Chinese Women Developing Leadership: Case Studies in Higher Education2010 AHRD Research Conference of the Americas (2010)
AbstractOrganizational leaders in various sectors (public, private, and social) across the globe often acknowledge the importance of preparing both men and women for strong, competent leadership. To assist these organizations, researchers (e.g., Bass, 1990; Bennis, 1989) have been conducting leadership studies for decades in various disciplines (e.g., education, management, psychology) to better understand this complex phenomenon. Kowske and Anthony (2007), Ardichvili and Manderscheid (2008), and Madsen (2009) have also highlighted the importance of studying leadership development within the human resource development (HRD) arena in the U.S. and beyond. Yet, studies in these disciplines on developing women leaders are just emerging as an important focus of researchers and practitioners in many countries and regions throughout the world. It has become immediately evident, however, that this phenomenon is multifaceted and often particularly challenging because of the numerous complexities inherent in understanding women’s developmental backgrounds and journeys (e.g., culture, traditions, religion, values, backgrounds, education, work-family issues, self-concept, gender barriers, expectations, previous opportunities, perceived future opportunities). This is most definitely the case in the journey toward understanding how to develop women leaders within China.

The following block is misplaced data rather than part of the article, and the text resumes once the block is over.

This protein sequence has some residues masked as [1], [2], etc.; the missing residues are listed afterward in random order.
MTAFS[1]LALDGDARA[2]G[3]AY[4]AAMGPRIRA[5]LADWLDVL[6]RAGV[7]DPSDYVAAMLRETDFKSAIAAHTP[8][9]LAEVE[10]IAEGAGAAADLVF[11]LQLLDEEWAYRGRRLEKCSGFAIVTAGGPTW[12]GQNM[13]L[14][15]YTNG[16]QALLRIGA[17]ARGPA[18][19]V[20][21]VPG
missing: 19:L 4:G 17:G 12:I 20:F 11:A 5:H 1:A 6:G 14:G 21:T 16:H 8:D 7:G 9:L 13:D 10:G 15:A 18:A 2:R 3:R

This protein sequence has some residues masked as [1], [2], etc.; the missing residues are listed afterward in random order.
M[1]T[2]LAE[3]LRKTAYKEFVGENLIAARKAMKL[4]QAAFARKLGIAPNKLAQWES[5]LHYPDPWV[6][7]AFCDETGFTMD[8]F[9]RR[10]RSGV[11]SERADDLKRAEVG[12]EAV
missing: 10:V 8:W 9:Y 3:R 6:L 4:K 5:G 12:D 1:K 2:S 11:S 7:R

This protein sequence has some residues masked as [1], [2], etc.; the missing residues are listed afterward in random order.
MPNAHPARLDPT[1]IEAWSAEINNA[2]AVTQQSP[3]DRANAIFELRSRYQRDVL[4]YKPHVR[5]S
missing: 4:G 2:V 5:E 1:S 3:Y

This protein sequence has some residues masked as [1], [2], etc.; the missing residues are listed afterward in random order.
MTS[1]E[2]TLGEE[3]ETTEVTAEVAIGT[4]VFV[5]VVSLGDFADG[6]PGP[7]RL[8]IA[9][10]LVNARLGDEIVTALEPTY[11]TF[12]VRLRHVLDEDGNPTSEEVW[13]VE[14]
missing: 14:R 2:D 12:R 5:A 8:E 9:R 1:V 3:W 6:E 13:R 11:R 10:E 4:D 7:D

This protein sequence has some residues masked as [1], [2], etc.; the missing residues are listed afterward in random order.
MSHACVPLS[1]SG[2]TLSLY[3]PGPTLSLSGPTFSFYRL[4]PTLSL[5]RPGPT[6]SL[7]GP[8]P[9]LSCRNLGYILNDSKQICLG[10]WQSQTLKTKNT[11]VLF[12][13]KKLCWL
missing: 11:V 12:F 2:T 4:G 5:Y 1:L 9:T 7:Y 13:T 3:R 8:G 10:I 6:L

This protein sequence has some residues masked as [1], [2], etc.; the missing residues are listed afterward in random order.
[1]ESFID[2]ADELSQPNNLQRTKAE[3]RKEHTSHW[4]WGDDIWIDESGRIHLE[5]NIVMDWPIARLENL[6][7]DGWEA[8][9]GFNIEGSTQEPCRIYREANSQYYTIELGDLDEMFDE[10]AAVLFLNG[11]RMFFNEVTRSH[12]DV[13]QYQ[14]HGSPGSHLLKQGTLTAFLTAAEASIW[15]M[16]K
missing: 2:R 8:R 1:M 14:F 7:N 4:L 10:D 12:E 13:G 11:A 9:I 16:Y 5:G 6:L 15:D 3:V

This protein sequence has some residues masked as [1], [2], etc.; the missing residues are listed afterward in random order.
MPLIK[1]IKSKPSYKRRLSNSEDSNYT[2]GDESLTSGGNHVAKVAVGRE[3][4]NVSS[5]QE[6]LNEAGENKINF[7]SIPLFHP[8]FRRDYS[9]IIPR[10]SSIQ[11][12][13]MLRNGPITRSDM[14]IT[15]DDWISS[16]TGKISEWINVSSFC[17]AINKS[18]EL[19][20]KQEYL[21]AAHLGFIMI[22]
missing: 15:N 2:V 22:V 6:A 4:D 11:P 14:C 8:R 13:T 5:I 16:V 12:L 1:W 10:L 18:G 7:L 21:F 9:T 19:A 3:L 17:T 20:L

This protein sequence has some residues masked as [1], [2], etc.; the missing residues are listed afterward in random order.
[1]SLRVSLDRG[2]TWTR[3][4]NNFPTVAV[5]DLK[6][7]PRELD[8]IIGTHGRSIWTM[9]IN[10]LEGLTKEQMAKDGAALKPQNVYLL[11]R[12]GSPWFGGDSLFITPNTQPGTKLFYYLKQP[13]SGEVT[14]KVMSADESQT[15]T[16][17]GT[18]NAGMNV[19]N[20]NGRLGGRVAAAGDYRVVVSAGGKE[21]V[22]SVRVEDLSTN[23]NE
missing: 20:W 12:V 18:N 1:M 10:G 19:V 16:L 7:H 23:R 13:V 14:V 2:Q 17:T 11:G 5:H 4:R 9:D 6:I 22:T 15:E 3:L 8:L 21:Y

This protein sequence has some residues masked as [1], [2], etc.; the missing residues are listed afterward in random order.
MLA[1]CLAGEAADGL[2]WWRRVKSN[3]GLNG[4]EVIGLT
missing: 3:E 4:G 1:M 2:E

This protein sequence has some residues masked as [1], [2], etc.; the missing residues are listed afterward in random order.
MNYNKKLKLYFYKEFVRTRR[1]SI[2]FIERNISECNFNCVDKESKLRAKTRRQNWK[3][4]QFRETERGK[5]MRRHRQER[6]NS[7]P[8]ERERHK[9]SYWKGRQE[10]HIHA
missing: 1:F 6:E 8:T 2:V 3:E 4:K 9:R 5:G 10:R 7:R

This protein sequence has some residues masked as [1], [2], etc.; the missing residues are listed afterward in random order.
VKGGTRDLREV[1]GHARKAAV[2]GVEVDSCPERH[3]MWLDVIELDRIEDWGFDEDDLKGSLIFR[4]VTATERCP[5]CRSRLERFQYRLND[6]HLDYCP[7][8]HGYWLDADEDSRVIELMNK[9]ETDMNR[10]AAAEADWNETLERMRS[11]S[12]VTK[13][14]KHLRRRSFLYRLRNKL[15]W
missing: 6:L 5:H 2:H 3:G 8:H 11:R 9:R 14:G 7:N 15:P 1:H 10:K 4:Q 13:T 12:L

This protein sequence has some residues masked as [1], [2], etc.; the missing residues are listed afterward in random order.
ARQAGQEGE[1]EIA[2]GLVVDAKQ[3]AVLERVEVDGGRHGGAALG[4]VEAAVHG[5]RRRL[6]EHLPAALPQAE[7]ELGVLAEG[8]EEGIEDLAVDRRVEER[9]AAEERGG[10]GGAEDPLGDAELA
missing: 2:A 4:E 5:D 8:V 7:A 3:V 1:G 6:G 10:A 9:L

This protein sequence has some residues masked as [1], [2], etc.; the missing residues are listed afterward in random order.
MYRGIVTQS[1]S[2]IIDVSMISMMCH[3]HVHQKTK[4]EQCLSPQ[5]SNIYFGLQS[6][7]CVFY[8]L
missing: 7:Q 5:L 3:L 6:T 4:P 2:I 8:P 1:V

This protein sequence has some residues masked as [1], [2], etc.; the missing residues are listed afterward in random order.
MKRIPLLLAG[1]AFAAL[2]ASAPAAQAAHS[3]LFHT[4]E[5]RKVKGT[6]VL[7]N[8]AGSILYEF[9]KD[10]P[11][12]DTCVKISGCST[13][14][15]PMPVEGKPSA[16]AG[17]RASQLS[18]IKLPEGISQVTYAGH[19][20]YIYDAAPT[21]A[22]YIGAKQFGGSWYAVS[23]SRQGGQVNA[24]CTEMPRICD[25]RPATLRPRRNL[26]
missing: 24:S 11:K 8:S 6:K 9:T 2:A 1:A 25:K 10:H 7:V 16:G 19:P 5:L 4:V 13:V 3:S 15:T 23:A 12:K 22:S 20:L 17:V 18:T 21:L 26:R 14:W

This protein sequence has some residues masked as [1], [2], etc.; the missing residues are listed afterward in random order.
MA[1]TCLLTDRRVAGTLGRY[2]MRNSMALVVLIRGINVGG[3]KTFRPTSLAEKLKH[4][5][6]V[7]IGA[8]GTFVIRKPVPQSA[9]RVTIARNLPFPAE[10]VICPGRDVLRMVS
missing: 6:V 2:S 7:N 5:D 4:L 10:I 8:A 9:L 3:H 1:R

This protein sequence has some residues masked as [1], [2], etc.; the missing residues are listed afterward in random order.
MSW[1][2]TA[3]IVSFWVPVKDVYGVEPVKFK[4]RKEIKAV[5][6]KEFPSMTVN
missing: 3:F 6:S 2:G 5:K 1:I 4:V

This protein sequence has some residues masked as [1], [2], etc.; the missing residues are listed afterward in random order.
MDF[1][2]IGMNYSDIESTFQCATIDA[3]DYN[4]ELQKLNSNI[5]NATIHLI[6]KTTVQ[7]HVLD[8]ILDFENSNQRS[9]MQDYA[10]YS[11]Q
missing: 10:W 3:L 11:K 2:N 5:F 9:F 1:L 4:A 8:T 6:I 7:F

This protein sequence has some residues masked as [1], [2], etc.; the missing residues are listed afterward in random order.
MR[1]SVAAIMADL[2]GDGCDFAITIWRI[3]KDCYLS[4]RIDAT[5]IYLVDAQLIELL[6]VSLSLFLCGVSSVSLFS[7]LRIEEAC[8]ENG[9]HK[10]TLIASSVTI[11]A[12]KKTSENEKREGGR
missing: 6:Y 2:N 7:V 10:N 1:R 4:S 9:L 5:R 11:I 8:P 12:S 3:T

- higher education,
Publication DateWinter February 26, 2010
Citation InformationSusan R. Madsen. "Chinese Women Developing Leadership: Case Studies in Higher Education" 2010 AHRD Research Conference of the Americas (2010)
Available at: http://works.bepress.com/susan_madsen/174/